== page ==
What is one question you’re often asked about your specialty/subspecialty?
“Are you in Ortho or Physiatry?”
My response is a mix of neither and both. However, I am proud to be a General Practitioner by training and I love my Family Medicine practice.
Can you describe the transition from clerkship into residency?
Clerkship is an eye-opening experience to real-life medicine. It can be difficult to work hard and do well on rotations and electives, but it is a new challenge to be the junior resident on call. Being responsible for patients in a hospital or a clinic requires another level of attention and professionalism. You are left to make important decisions and sign off on orders and outpatient prescriptions.
I also found that there are fewer exams in residency than clerkship, but they count for more.
What are your future practice plans?
I plan to locum for short period after I finish my training, potentially working in rural Alberta and the Yukon Territory. Eventually, I would like to balance a practice quite similar to my fellowship: a mix of primary care Sports Medicine and Family Medicine, with some cast clinic and hospitalist work. Ideally, I would also like to continue working as a team physician providing event coverage at the Canadian Interuniversity Sport (CIS) level.
What are your fellow residents like and how do you interact with each other?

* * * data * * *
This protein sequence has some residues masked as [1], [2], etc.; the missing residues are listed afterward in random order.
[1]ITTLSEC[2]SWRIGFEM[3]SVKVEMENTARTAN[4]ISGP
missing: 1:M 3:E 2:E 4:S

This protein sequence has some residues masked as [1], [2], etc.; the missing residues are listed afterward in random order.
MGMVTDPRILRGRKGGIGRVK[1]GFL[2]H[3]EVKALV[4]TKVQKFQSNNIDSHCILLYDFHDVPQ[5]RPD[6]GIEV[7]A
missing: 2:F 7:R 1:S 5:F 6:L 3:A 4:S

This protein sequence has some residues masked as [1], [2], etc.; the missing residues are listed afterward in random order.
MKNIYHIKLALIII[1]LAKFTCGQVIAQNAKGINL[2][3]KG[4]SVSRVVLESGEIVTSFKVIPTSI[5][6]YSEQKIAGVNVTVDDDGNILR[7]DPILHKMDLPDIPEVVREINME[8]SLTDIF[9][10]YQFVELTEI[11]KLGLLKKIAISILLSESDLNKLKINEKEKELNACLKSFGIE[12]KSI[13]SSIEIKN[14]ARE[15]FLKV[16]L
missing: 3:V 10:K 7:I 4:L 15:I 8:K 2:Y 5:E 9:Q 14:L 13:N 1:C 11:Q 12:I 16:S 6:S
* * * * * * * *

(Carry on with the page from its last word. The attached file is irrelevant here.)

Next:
There are only about 10 sports medicine programs in Canada, and most programs have only one or two residents. In my two years of Family Medicine, I was in the largest post-graduate program in Alberta with over 150 residents. Now I am the only sport and exercise medicine fellow in the province, essentially being the sole resident of the smallest program in Alberta.
Because of this, I end up spending most of my time asking questions to previous fellows. Every one of them has been a great resource for me. It’s nice to have a second opinion from someone who can relate to the position I am in. The recent grads from my program work in the same clinic and they help me stay up-to-date on the latest guidelines and prepare for the certification exam by the Canadian Academy of Sport and Exercise Medicine (CASEM) at the end of the year.
What are your academic interests?
I am a liaison representative for the College of Family Physicians of Canada Board of Directors and the Section of Residents. I also am on the Board of Directors for the Resident Doctors of Canada. I have an interest in resident advocacy and I was previously a Chief Resident for my Family Medicine program.
In my spare time, I have also been researching pharmacotherapy for knee and back pain and the effect of Platelet Rich Plasma (PRP) for osteoarthritis.
What is your work-life balance like, and how do you achieve this?
Work-life balance has always been a bit of a challenge. I try to prioritize time with my wife, friends, and family and I am fortunate enough to get to travel quite a bit with my work. I also make an effort to go to the gym every day and cycle to work pretty much year-round. I think the key to work-life balance is enjoying what you do. Most clinic days don’t feel like I’m working at all. Running football and hockey games and travelling with teams is also really fun.